Spacecraft Charge Neutralization During Active Electron Emission
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Active electron emission in space is a powerful scientific tool that often proves problematic due to the spacecraft charging it induces. Indeed, effective spacecraft neutralization during electron emission in low density space plasmas has yet to be achieved. A charge control technique was recently identified which promises to deliver this critical capability. The technique is termed the ion emission model and uses ion emission from the surface of a dense, quasi-neutral contactor plasma. This ion emission is shown to balance electron emission from the spacecraft without inducing significant spacecraft charging.
This dissertation focuses on Earth-based plasma experiments which validate the ion emission model. These experiments are divided into four experimental campaigns which examine: 1) the initial “spacecraft” potential and plasma response to simulated electron beam emission, 2) the steady state plasma response to simulated electron beam emission, 3) whether the measured ion emission current matches the ion emission model prediction and 4) how the peak spacecraft potential scales with electron emission current, emitted plasma current, and plasma ion mass. The results from these experiments support the ion emission model and add to the physical understanding of ion emission as it may occur in low density space plasmas.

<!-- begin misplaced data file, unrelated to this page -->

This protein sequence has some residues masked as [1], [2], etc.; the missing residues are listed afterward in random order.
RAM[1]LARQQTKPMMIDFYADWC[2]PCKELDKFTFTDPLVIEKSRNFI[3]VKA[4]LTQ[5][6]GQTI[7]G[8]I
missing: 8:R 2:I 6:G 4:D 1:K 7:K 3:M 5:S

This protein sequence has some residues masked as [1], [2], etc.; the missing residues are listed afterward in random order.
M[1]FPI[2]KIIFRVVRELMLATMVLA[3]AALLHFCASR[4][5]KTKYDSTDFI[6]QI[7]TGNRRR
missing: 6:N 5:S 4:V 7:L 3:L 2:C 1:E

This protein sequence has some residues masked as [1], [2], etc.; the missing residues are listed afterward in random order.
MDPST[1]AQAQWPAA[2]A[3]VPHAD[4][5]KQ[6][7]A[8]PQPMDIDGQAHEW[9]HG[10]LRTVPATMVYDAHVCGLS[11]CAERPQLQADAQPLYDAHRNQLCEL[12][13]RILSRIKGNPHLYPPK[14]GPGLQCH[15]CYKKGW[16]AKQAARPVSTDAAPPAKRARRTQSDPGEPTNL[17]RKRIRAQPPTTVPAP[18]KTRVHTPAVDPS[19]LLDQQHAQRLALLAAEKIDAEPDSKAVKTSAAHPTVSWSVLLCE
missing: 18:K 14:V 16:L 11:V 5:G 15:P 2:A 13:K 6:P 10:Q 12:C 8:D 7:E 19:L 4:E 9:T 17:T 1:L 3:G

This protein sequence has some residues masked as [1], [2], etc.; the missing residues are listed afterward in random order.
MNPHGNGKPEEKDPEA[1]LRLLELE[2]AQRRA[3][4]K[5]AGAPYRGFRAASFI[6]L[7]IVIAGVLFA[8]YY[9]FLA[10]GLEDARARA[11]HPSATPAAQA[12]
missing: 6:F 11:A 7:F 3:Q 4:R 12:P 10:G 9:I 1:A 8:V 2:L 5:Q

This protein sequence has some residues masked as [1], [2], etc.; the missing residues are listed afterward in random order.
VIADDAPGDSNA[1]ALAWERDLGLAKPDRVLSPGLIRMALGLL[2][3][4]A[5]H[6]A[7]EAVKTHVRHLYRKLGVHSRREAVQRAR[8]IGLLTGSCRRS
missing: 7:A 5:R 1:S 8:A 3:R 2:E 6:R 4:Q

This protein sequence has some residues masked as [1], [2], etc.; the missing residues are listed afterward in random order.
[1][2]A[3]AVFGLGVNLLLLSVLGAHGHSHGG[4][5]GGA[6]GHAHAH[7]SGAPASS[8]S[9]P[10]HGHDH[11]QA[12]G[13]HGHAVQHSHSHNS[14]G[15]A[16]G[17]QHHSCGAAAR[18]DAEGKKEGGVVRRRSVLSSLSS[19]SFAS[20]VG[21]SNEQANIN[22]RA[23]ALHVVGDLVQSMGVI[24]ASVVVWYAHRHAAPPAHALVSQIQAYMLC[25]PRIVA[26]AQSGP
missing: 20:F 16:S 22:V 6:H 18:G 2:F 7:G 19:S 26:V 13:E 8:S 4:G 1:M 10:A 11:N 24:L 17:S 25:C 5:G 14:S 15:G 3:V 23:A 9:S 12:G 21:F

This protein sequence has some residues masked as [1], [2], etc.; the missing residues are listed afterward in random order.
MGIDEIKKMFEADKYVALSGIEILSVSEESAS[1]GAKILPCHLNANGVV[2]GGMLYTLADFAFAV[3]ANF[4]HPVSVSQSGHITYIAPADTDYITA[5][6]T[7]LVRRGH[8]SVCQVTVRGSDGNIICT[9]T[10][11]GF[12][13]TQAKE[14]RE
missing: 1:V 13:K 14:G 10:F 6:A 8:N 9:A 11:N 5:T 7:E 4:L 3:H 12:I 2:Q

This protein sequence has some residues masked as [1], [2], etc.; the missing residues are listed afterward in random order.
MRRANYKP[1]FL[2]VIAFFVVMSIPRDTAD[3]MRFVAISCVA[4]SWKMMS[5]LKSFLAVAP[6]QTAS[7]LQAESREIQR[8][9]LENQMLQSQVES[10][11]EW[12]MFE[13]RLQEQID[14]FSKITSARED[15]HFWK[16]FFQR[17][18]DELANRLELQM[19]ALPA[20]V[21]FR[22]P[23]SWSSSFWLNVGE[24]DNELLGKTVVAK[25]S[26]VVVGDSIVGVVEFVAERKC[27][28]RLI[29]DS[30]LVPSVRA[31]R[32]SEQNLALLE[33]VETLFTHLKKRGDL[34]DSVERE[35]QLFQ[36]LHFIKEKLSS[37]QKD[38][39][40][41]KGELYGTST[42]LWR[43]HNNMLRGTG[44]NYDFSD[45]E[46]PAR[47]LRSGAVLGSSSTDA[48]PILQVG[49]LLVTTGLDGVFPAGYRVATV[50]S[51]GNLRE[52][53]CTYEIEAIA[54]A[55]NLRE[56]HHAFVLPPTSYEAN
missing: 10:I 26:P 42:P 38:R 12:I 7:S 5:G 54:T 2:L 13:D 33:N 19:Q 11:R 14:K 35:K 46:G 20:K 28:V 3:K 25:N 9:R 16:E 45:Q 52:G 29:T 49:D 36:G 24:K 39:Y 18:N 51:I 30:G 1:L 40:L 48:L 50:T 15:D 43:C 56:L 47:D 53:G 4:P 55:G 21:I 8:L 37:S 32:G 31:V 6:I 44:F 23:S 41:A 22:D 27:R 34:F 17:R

Chair: Professor Brian E. Gilchrist
Remote Access: https://umich.bluejeans.com/395359786